Consider this: Here you do devotional singing twice a day, but meals are taken four times a day! Physical exercises are resorted to in order to make the body strong and fit. Grain and cereal are grown and stored and used to strengthen the body. But meditation is equally necessary for strengthening the mind, so that, in its weak state, it may not yield to the viruses of lust, greed, anger, hatred, pride, etc. If the body is well developed and the head is weak, it is a case fit for the lunatic asylum. Food should be for both body and head and both these should be dedicated to the realization of God, the truth behind and beyond all truths.

Seeking good company and spending all available time in that comradeship will help the aspirant a great deal. The company you keep shapes you: a piece of iron turns into rust if it seeks the company of the soil. It glows, it softens, and takes on useful shapes if it enjoys the company of fire. Dust can fly if it chooses the wind as its friend; it will end as slime in a pit if it prefers water. It has neither wing nor foot, yet it can either fly or walk, rise or fall, according to the friend it selects.

Knowing this truth, Kabir, the great mystic-poet, sang, "Here are my prostrations to the bad. Here are my prostrations to the good." When asked why he offered prostrations to the bad along with the good, he replied, "I prostrate before the bad so that they might leave me alone; I do the same before the good, so that they might remain near me always."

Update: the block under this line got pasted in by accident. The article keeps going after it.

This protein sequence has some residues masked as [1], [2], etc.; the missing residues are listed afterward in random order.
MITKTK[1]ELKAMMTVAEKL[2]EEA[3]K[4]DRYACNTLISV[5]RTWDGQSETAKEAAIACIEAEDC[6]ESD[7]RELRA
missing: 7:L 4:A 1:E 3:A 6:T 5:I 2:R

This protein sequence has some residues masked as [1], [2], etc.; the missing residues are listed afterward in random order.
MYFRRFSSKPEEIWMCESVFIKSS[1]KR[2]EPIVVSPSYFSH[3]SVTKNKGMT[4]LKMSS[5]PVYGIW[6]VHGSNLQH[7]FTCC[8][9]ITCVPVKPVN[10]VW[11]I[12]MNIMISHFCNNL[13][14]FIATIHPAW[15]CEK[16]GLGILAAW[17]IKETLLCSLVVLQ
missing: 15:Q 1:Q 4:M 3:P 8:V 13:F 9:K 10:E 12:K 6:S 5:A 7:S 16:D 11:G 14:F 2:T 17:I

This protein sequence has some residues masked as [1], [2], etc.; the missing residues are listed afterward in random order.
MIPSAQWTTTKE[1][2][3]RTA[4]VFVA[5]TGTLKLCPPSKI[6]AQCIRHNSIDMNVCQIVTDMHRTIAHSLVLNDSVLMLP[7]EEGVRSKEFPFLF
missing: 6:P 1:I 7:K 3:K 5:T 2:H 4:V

Here is a burning coal; here, at some distance, is a cold piece of coal. When they contact each other, the heat spreads to the cold piece of coal, and the part that is in contact with the burning coal is rendered hot and red. If you vigorously wave a fan over the contact area, soon the entire piece of coal becomes a burning ember.

'Near', alone, is not enough for realization; one has to make it 'dear' by the fan of spiritual discipline by which the human becomes divine. The Vedas say that he who knows Brahman, the formless God, becomes Brahman. The coal knew fire and became fire. Spiritual discipline is the cultivation of love. Be full of love; taste the exhilaration that love can confer. Man is love embodied; he thirsts for love, and he finds real joy in loving and receiving selfless love. You have forgotten your real nature, which is love, and so you exude misery, hate, and jealousy. Never be morose or melancholic. Let all see you exuberant with love and light and joy. Do not entertain passion or prejudice, anger or anxiety. Take the spiritual discipline of the Name, the Namasankeertan, and the path will he smooth.

This program of devotional singing continuously done for 24 hours all around the world in all lands has, therefore, spread the message of love through the names of the embodiment of Universal Love. It has saturated the atmosphere with thoughts of God and of the peace and joy that He showers. The devotional singing that you have done here has affected not only this particular area and its environment, but it will transmute the entire atmosphere. Continue this attitude of devotion and humility, of service and tolerance, and the atmosphere will not be polluted by hatred. Do not contaminate the air by voices of acrimony, scandal, insult, or slander. Keep silent when you feel like expressing such ideas; that itself is a service to you and to others.